THE Northumberland Hotel council office project has already become one of the Gympie Regional Council's most contentious financial issues.
And a report on the project's "whole of life cost" has not made the problem go away.
The report was presented to this week's Gympie Regional Council meeting by engineering director Bob Fredman, who told the meeting he had engaged consultants Rider Levett Bucknall to assess the project's costs over a lifetime of 50 years.
"Hopefully, it will give the council the information it needs," he said.
Acting Mayor Tony Perrett described the report as "fairly comprehensive", a comment endorsed by CrJulie Walker.
But this assessment was disputed by Cr Ian Petersen, who had successfully moved for the report to compare the costs of building new office accommodation with the cost of renting.
He described the report as "slanted" towards pre-existing council intentions to build its own office block on the former Northumberland Hotel site in Nash St.
"It says it does not consider the cost of finance or the return from any potential sale value of the land and building, and I would have thought those were major factors in assessing the cost," he said.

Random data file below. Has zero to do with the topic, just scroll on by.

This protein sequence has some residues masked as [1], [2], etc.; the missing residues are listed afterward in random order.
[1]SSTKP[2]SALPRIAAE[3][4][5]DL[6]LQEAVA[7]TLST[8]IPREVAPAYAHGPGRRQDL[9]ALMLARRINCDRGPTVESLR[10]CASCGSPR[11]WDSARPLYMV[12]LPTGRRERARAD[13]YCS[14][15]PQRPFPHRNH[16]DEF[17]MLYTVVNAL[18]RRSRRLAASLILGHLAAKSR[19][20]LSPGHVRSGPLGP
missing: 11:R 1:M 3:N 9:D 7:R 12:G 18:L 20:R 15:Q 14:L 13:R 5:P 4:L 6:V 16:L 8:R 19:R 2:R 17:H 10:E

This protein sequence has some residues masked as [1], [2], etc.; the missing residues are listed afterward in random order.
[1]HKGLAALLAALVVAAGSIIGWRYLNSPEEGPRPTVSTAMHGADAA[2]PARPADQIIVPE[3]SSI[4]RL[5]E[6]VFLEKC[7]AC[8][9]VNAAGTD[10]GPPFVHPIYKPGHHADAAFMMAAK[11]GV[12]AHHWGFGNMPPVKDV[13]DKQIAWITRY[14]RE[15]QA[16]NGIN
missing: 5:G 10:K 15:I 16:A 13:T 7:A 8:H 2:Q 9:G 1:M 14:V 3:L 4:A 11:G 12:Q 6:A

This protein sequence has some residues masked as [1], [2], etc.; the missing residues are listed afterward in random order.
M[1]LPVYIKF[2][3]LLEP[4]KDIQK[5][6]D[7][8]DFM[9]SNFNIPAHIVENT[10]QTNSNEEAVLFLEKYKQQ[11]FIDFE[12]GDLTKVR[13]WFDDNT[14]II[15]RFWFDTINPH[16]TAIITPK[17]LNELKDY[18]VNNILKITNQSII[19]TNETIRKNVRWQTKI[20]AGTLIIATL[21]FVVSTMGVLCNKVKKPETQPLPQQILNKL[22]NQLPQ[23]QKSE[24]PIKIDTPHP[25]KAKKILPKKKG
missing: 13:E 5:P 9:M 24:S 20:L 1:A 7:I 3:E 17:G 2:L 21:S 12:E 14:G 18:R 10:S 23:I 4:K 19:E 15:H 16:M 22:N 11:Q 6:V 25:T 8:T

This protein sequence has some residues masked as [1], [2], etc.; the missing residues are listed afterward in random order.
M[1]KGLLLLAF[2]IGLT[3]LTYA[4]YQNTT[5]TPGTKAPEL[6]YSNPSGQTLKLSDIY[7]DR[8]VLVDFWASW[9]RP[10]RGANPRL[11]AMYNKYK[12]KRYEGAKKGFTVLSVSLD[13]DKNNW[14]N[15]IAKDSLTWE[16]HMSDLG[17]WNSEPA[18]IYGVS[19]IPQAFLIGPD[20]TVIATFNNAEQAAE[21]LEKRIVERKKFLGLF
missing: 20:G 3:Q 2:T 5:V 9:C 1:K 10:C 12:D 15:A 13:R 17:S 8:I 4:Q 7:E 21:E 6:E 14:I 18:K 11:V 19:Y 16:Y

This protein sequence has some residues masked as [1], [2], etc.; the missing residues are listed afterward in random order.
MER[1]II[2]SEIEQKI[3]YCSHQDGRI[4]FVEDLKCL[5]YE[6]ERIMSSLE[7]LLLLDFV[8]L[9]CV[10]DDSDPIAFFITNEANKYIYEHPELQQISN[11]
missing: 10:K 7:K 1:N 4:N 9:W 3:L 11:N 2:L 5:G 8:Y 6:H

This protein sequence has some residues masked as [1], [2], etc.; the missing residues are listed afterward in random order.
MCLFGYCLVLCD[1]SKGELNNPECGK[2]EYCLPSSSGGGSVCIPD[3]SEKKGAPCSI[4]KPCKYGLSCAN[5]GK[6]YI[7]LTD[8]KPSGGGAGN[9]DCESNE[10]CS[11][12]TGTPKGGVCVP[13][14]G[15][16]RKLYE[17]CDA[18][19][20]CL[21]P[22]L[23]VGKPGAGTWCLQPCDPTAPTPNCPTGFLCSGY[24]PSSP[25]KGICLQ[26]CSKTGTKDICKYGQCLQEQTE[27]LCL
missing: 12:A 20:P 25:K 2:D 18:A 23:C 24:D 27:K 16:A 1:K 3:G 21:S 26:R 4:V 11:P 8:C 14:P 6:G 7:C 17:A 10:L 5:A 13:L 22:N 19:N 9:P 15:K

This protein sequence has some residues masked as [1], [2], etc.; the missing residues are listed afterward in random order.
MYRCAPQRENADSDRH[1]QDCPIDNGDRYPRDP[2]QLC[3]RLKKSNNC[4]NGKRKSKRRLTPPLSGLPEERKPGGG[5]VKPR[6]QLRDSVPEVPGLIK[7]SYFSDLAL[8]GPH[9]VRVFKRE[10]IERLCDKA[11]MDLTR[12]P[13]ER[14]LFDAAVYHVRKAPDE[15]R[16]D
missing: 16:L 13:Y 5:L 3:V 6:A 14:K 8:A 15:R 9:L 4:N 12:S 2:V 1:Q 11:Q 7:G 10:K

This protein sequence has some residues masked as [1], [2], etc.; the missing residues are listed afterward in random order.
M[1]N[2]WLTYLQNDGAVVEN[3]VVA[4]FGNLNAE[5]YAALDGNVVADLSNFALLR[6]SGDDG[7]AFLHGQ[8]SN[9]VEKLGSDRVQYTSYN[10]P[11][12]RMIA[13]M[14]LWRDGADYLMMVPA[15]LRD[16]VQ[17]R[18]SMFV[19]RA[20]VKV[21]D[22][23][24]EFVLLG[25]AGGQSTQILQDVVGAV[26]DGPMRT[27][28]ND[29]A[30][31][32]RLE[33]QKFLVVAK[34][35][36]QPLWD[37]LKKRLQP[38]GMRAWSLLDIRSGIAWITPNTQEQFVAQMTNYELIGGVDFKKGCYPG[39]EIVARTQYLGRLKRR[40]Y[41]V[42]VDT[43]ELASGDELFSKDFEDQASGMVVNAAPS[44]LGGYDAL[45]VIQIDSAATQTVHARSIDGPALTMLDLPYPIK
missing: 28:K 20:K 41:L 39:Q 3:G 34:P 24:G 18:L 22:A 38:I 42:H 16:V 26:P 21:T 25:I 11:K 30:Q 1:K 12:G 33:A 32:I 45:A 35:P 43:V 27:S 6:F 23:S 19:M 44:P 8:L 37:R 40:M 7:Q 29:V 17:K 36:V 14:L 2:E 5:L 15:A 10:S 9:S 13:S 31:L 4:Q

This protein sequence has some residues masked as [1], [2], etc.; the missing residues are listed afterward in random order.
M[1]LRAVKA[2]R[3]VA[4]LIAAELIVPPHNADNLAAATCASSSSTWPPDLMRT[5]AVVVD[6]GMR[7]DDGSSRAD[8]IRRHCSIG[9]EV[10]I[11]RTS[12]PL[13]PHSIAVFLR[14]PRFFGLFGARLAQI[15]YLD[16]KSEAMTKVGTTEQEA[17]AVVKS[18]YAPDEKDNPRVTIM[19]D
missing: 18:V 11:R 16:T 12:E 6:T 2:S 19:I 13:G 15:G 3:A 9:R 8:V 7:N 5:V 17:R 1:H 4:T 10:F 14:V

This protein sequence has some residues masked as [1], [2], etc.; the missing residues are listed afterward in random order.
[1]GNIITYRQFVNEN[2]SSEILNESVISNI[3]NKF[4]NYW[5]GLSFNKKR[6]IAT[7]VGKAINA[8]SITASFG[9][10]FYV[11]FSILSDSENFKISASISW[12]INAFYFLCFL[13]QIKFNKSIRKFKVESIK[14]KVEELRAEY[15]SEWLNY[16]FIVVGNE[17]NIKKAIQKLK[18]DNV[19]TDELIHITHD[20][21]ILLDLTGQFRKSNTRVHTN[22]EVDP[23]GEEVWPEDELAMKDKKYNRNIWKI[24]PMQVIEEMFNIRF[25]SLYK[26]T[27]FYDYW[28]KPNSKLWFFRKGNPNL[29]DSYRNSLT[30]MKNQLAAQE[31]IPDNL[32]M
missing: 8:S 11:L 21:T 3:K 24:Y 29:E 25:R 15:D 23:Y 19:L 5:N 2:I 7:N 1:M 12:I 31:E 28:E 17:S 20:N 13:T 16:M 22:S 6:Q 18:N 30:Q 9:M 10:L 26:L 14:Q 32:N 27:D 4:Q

However, the consultant said the report also did not consider pro-construction considerations, including the efficiency benefits of having council staff under one roof.
The project would extend the existing Northumberland building to accommodate the council's design and water branches, currently in separate rented and "unsuitable" accommodation.
It would bring together "several related disciplines, that is design, planning, water strategy, development assessment and geographic information systems."
These disciplines "often operate in the same field and can obtain real benefits from synergies," the report said. It referred to an earlier report, by C Change Sustainable Solutions prepared in May, 2013.
This report recommended "departments be brought together to benefit from the efficiency gains that can be realised through increased cohesion.
"These gains could offset a significant portion of the annual cost of a new single building," it said.